Striking teachers in Denver shut down performance bonuses – here’s how that will impact Denver schools

Editor’s note: Denver teachers reached a tentative deal on Feb. 14 that ended a three-day strike.

Besides raises of 7 to 11 percent, one of the concessions they won was the end of performance-based pay, which they said was unreliable and led to unacceptably low base pay.

Nathan Favero, an education policy expert at American University, answers three questions about the effectiveness of performance-based pay and how its elimination will impact education in Denver.

How did performance affect teachers’ pay?

While teachers’ base salaries were mostly determined by their education levels and teaching experience, in Denver public schools, teachers also got substantial bonuses based on a number of other factors, including performance.

The main performance-based bonus went to teachers in schools where students performed particularly well on standardized tests. If a school was designated as high-achieving, then all teachers in that school received the bonus that year. The size of bonuses for teachers working in recognized schools varied from year to year, but amounts have been as large as US$5,100 per teacher.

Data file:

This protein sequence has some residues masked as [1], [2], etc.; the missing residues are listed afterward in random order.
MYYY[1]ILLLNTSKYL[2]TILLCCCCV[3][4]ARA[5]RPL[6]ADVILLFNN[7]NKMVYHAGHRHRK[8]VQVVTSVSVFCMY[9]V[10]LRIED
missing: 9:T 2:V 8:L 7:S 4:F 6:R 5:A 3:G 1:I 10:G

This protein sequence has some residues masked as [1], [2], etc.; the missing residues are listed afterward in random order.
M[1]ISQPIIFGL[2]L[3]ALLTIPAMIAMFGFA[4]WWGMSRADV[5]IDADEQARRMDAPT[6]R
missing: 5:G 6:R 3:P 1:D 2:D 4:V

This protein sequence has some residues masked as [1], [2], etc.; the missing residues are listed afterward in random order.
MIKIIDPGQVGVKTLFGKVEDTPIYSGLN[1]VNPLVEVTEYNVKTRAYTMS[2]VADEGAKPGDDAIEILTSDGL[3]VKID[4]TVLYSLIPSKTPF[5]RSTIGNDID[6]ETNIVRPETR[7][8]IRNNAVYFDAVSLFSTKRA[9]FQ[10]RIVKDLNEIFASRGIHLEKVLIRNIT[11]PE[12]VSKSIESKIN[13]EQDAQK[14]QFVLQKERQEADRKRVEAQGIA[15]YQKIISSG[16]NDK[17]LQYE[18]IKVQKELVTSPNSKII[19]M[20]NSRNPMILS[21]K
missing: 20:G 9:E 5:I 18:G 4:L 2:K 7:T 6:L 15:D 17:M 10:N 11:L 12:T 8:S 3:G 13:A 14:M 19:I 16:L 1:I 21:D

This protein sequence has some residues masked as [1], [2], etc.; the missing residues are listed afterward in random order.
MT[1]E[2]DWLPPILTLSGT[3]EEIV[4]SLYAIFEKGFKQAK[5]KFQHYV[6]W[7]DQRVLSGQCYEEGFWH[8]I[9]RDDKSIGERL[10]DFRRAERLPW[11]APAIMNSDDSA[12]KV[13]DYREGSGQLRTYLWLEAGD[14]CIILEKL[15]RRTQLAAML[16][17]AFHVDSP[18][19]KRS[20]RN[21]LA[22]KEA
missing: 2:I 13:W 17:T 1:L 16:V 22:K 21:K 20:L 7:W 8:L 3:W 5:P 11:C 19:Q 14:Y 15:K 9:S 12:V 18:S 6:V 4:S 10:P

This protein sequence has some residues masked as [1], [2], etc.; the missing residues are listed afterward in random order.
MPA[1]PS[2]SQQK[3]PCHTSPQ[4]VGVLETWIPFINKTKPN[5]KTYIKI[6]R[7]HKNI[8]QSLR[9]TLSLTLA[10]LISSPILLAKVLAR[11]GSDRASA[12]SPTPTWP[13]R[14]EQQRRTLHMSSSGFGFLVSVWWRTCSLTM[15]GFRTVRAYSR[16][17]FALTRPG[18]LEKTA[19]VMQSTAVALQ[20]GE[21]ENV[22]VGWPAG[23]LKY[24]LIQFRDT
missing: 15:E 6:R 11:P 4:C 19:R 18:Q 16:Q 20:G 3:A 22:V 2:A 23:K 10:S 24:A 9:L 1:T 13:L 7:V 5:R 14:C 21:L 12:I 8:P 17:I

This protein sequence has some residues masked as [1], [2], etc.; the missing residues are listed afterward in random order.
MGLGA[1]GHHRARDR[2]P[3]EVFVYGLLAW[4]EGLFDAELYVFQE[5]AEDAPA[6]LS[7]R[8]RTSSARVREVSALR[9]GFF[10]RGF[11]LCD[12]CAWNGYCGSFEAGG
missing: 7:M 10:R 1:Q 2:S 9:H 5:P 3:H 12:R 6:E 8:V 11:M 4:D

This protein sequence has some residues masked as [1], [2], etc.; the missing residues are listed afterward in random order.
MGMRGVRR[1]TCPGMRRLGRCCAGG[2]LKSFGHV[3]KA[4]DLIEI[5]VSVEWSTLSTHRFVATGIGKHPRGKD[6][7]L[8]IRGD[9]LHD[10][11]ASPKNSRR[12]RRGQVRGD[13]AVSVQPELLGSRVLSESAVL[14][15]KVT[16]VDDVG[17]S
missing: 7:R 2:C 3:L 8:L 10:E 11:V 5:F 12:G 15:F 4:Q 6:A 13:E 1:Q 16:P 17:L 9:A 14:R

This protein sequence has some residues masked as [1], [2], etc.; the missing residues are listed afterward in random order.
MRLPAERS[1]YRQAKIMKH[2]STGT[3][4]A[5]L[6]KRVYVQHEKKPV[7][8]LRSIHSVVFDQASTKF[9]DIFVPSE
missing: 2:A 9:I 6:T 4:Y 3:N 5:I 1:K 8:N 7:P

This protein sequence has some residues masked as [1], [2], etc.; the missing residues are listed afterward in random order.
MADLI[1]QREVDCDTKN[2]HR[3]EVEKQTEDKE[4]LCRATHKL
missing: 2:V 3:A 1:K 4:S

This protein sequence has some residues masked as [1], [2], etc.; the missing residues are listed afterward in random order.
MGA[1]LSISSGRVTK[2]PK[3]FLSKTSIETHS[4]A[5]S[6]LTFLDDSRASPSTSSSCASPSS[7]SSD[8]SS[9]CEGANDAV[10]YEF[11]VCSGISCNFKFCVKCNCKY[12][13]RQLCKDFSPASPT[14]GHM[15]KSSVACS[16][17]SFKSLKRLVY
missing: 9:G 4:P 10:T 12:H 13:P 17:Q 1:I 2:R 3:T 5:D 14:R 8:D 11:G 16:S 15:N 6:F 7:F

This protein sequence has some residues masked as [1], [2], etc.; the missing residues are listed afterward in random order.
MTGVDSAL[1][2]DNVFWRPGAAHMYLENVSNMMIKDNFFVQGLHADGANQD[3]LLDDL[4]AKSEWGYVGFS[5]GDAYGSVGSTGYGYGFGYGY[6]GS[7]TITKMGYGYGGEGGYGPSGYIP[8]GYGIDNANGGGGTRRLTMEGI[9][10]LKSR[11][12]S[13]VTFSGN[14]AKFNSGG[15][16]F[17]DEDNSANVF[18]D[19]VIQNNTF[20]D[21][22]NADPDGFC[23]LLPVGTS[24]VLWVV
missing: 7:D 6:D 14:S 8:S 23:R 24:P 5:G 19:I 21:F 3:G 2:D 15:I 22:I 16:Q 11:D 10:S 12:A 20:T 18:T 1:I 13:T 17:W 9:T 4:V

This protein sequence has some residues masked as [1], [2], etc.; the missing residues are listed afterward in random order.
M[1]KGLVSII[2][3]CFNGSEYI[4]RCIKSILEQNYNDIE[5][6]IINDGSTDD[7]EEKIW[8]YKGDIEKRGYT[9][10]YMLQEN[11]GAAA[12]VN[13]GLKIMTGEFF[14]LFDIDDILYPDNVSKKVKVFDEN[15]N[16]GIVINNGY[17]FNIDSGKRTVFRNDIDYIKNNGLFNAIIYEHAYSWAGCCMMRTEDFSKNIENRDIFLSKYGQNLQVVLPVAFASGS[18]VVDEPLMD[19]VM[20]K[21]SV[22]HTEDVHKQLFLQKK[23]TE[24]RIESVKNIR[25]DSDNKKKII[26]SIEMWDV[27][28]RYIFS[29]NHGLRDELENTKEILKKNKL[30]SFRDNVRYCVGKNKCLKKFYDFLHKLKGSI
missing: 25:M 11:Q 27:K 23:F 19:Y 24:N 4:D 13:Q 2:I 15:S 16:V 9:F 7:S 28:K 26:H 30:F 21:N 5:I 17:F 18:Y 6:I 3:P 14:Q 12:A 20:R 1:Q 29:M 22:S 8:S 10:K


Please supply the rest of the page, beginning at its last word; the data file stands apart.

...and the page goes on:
Under early versions of the district’s bonus pay system, teachers were also recognized individually for good performance. However, these individual performance bonuses were largely done away with in 2015. Teachers still received individual performance evaluations every year, but in most schools, these evaluations did not affect teacher pay, except when a teacher was found to be severely deficient.

Even after 2015, individual performance pay was still used in one set of schools. Every year, the district identified 30 “highest priority” schools. Teachers in these schools could receive bonuses based on individual performance evaluations. These evaluations rated teachers based on several data sources, including students’ standardized test scores, surveys filled out by students, achievement of student learning goals set by the teacher and classroom observations conducted by school leaders or peers.

How effective is pay-for-performance?

Research teams based at the University of Colorado at Denver and the University of Colorado at Boulder have concluded that the pay-for-performance system had few effects on students.